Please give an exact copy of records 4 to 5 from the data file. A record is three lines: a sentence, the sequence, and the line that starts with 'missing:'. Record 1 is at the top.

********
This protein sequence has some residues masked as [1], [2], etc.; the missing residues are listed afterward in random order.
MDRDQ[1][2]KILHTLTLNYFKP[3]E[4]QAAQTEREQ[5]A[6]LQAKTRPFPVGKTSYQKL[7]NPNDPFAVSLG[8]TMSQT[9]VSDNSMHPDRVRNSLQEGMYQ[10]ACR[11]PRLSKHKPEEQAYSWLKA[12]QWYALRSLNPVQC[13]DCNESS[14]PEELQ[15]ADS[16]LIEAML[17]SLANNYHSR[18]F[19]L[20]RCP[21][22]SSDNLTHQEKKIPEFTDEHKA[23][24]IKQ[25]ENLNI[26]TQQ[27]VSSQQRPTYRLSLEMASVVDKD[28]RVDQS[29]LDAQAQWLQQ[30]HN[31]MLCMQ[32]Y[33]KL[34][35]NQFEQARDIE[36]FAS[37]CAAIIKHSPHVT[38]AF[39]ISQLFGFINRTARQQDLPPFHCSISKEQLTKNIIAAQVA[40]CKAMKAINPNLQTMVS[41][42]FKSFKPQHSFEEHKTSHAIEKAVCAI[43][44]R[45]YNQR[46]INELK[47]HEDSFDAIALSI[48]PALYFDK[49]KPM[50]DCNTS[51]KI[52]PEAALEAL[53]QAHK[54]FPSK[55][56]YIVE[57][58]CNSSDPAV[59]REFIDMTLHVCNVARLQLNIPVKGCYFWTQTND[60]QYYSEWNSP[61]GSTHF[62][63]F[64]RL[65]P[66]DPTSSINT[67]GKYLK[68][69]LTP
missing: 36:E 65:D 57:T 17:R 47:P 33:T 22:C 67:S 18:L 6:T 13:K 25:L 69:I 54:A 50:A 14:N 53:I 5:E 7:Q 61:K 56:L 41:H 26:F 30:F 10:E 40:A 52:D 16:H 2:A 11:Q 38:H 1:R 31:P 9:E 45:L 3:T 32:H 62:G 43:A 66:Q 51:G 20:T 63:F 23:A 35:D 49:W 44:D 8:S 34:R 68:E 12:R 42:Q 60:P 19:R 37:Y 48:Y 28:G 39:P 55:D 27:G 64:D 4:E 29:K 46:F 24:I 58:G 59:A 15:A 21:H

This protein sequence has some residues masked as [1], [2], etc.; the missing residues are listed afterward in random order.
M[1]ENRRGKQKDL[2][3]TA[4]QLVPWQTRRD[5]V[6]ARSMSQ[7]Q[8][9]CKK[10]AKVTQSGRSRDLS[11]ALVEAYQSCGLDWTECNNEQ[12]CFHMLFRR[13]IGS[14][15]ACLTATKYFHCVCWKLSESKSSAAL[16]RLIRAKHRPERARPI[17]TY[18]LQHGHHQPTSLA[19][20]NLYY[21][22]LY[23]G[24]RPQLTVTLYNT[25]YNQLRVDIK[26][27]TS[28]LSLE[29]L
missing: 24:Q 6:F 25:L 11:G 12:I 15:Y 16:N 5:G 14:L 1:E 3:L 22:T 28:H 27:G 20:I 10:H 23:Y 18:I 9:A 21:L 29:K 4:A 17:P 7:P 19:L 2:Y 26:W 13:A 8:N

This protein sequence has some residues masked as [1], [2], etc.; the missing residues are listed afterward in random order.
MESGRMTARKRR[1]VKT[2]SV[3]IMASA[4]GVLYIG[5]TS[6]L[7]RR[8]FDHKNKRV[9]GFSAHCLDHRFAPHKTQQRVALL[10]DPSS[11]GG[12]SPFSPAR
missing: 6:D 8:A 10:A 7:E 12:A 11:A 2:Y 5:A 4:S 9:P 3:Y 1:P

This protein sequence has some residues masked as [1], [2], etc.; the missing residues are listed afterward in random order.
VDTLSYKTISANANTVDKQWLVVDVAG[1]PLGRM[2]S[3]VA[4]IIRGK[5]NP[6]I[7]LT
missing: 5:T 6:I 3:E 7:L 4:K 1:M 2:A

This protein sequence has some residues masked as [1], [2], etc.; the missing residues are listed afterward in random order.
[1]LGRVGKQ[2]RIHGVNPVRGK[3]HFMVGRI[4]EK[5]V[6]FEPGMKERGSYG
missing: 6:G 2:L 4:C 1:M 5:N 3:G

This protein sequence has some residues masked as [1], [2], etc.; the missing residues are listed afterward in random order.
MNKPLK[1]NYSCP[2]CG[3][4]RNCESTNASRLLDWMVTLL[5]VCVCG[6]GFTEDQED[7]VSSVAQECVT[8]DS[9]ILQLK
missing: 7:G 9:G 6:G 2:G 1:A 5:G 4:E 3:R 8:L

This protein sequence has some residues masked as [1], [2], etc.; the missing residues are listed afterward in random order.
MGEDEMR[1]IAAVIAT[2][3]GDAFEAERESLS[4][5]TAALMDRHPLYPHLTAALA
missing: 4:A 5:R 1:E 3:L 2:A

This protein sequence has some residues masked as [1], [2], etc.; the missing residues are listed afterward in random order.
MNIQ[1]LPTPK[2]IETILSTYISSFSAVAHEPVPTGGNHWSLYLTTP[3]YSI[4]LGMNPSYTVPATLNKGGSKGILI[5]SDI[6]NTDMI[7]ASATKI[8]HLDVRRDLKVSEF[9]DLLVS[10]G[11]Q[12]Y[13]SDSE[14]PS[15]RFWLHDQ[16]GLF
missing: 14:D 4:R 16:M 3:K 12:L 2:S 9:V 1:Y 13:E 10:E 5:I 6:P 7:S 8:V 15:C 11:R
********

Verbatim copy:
This protein sequence has some residues masked as [1], [2], etc.; the missing residues are listed afterward in random order.
VDTLSYKTISANANTVDKQWLVVDVAG[1]PLGRM[2]S[3]VA[4]IIRGK[5]NP[6]I[7]LT
missing: 5:T 6:I 3:E 7:L 4:K 1:M 2:A

This protein sequence has some residues masked as [1], [2], etc.; the missing residues are listed afterward in random order.
[1]LGRVGKQ[2]RIHGVNPVRGK[3]HFMVGRI[4]EK[5]V[6]FEPGMKERGSYG
missing: 6:G 2:L 4:C 1:M 5:N 3:G